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Dracula AD 1972 - Warner - DVD Print E-mail
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Written by Jay Creepy   
Wednesday, 21 August 2019
Severed Cinema DVD review of Dracula A.D. 1972 on DVD from Warner

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SEVERED CINEMA REVIEW OF DRACULA A.D. 1972 FROM WARNER HOME VIDEO

Severed Cinema review of Dracula A.D. 1972
BUY DRACULA A.D. 1972

AKA: Dracula Chelsea '72, Dracula Today, Dracula '72, Dracula's Bloodstory, Dracula no Mundo da Minissaia, Dracula jagt Mini-Madchen, Vampyren jager hotpants, Dracula Kosto, Dracula '73, Dorakyura '72, Dracula 1972 DC, can pazari.

Directed by: Alan Gibson
Written by: Don Houghton
Produced by: Michael Carreras, Josephine Douglas
Cinematography by: Dick Bush
Editing by: James Needs
Music by: Michael Vickers
Special Effects by: Les Bowie
Cast: Peter Cushing. Christopher Lee, Christopher Neame, Stephanie Beacham, Marsha Hunt, Janet Key, Caroline Munro.
Year: 1972
Country: UK
Language: English
Color: Color
Runtime: 1h 32min

Studio: Hammer Films
Distributor: Warner Bros

So much has been said by so many people regarding the decline of the Hammer Empire back in the 1970s. They couldn't keep up with trends, they made a few mistakes when it came to combining genres, etcetera.

I grew up (like many) finding late night Hammers through the ‘80s, and Peter Cushing became my life long obsession when it came to actors. I must own everything! Movies, autographs, posters, my hoarding knows no ends. See, what I feel about Peter Cushing, and this falls into the Hammer camp as well, the 1970s were golden years for the actor especially, but also I love Hammer Horror flicks from their later output.

It's not fashionable to state that, but Straight on till Morning, Demons of the Mind, Legend of the 7 Golden Vampires (see review here), Vampire Circus (see review here), in fact, name 80 per cent of the material from that decade, and you'll discover such darkness, such nastiness, and moreover, a lot of original ideas. Equal just bloody good entertainment as they lost a lot of the stiff upper lip snobbery and tried new ideas.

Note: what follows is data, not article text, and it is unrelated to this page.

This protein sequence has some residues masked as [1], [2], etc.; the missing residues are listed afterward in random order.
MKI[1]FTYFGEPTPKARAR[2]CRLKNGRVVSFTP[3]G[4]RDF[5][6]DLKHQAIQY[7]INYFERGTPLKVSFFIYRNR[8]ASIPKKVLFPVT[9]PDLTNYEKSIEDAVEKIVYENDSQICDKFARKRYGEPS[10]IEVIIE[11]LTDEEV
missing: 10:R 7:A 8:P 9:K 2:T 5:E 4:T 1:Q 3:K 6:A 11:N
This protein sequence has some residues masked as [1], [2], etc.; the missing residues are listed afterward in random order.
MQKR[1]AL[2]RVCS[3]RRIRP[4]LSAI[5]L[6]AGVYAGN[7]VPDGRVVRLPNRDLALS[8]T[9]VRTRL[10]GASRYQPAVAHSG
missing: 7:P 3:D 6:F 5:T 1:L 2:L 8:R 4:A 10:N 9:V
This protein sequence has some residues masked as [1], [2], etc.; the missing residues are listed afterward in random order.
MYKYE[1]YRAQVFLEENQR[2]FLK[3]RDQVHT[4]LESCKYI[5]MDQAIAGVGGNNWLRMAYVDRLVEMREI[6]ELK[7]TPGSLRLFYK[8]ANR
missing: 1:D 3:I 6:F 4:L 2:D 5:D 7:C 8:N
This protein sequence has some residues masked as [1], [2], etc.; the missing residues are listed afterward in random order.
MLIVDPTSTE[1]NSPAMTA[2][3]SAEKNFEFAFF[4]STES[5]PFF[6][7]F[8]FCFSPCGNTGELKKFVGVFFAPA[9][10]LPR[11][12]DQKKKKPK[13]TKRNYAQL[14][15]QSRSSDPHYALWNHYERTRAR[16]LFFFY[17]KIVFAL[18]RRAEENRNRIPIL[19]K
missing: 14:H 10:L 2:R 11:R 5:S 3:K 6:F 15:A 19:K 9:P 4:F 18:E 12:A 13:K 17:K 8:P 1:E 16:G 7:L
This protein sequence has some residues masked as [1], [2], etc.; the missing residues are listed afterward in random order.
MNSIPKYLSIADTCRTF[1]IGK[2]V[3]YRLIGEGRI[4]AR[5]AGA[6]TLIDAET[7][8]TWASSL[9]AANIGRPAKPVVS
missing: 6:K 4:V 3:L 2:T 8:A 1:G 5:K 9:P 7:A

I adore Horror of Dracula and Brides of Dracula. They are quite simply game changers. They slapped the film world in the face with a challenging glove, along with The Curse of Frankenstein and The Mummy. The thing is, the Dracula franchise lulled, became the very same as the last one, until Dracula A.D. 1972 popped out. If one movie screams 1970s, yet at the same time, can be so out of date with the trends – well, it has to be that one.

Mario Bava had created a monster from the past resurrected in modern times, with too much applause and fanfare with the classy, Baron Blood. So, Hammer figured the best way to grab the new audience of movie goers was to pick up one of their fave fiends like when you lift the little golden figurine up on the Google Maps, and drop him kicking and wriggling into a new surrounding.

Dracula A.D. 1972 stars a grumpy Christopher Lee who, in real life by then, was questioning his role in stardom, and getting rather annoyed by the Dracula films because I think he just wanted one pure Bram Stoker conversion, followed by another, and another. In the end, of course, he did a runner and headed into a lengthy time of ups and downs, but always felt tainted by the money his horror name brought him, I guess. Peter Cushing, however, never complained, stating, whilst he was aware he was now trapped in the typecast curse of horror, kept busy, had work offered, he was more than happy to take on the roles. Good for him, he acknowledged his legions of fans, knowing this is what they wanted.

Let me make a bold and brave sentence here before I begin this review... ahem... Dracula A.D. 1972 is my favourite Hammer Dracula movie of them all! Okay, I reckon I hear teeth grinding worldwide, but I will simply review this fun incredibly eccentric film, then we will discuss.

We're straight into the action, by the way. 1872, England, Hyde Park, and we find Professor Van Helsing and Dracula battling on top of a runaway horse driven coach. Neither of them realise, this will be their final fight in that time, for after a brutal scrap, they kill one another. Van Helsing lays dead, Dracula is his traditional pile of dust. A young chap arrives and claims a sample of the dust and the ring worn by the Lord of the undead.

Cue wah-wah, bongos, funky music and stuff, we're in 1972. Young folk dressed loud, sharp, and with unforgettable jackets. Big hair, and names such as Caroline Munro, and singer Marsha Hunt, are grooving to the shallow sixties style band who sing “Baby” a lot. After the police turn up, our youth movement walk around the street. Here's the funny part, if you look carefully at the random passing crowds, nobody, I mean nobody, dresses like them. In that year, yeah, style had moved on from the over-the-top gear our gang are wearing. It's just a marvellous time capsule stuck in the wrong time. I love it!

One of the pesky kids has a plan to relieve the boredom for them all, but of course he has far more sinister motives. His name is Johnny Alucard, so go figure. He has the dust, plus Dracula's ring. He wants to perform a black mass in an old derelict church. Naturally, the choice of such a place has much more involved than just deciding it's a creepy looking place let's go there. But the others don't know that.